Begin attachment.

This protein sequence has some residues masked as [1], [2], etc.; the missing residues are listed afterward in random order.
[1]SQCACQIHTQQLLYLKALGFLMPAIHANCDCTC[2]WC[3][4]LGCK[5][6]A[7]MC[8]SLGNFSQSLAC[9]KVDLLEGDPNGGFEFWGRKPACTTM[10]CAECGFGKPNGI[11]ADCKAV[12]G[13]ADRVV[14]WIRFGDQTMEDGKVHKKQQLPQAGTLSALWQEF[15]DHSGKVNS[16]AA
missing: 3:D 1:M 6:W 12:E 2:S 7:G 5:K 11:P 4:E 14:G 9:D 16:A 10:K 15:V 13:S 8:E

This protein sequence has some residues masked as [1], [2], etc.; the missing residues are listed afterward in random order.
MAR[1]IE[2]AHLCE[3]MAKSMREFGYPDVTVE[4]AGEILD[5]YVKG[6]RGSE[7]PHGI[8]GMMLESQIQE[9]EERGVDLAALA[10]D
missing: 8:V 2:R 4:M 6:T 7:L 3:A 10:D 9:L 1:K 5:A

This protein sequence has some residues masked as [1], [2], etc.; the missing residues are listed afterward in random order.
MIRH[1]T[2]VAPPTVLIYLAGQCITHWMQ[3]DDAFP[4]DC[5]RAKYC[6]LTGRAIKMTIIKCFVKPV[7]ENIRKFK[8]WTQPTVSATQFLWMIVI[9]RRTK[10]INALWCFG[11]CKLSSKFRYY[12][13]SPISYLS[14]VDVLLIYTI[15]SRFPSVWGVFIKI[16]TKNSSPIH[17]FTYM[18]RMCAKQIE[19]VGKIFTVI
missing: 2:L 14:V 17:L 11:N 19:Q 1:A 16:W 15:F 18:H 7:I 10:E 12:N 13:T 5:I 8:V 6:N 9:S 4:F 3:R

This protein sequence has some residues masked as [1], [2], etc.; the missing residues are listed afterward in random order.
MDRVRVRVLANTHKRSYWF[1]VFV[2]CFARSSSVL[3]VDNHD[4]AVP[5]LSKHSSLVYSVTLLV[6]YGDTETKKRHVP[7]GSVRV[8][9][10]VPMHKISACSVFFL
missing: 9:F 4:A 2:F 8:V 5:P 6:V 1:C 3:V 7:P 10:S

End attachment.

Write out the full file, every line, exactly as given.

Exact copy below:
This protein sequence has some residues masked as [1], [2], etc.; the missing residues are listed afterward in random order.
[1]SQCACQIHTQQLLYLKALGFLMPAIHANCDCTC[2]WC[3][4]LGCK[5][6]A[7]MC[8]SLGNFSQSLAC[9]KVDLLEGDPNGGFEFWGRKPACTTM[10]CAECGFGKPNGI[11]ADCKAV[12]G[13]ADRVV[14]WIRFGDQTMEDGKVHKKQQLPQAGTLSALWQEF[15]DHSGKVNS[16]AA
missing: 3:D 1:M 6:W 12:E 2:S 7:G 5:K 11:P 4:E 14:G 9:D 16:A 10:K 15:V 13:S 8:E

This protein sequence has some residues masked as [1], [2], etc.; the missing residues are listed afterward in random order.
MAR[1]IE[2]AHLCE[3]MAKSMREFGYPDVTVE[4]AGEILD[5]YVKG[6]RGSE[7]PHGI[8]GMMLESQIQE[9]EERGVDLAALA[10]D
missing: 8:V 2:R 4:M 6:T 7:L 3:A 10:D 9:L 1:K 5:A

This protein sequence has some residues masked as [1], [2], etc.; the missing residues are listed afterward in random order.
MIRH[1]T[2]VAPPTVLIYLAGQCITHWMQ[3]DDAFP[4]DC[5]RAKYC[6]LTGRAIKMTIIKCFVKPV[7]ENIRKFK[8]WTQPTVSATQFLWMIVI[9]RRTK[10]INALWCFG[11]CKLSSKFRYY[12][13]SPISYLS[14]VDVLLIYTI[15]SRFPSVWGVFIKI[16]TKNSSPIH[17]FTYM[18]RMCAKQIE[19]VGKIFTVI
missing: 2:L 14:V 17:L 11:N 19:Q 1:A 16:W 15:F 18:H 7:I 10:E 12:N 13:T 5:I 8:V 6:N 9:S 4:F 3:R

This protein sequence has some residues masked as [1], [2], etc.; the missing residues are listed afterward in random order.
MDRVRVRVLANTHKRSYWF[1]VFV[2]CFARSSSVL[3]VDNHD[4]AVP[5]LSKHSSLVYSVTLLV[6]YGDTETKKRHVP[7]GSVRV[8][9][10]VPMHKISACSVFFL
missing: 9:F 4:A 2:F 8:V 5:P 6:V 1:C 3:V 7:P 10:S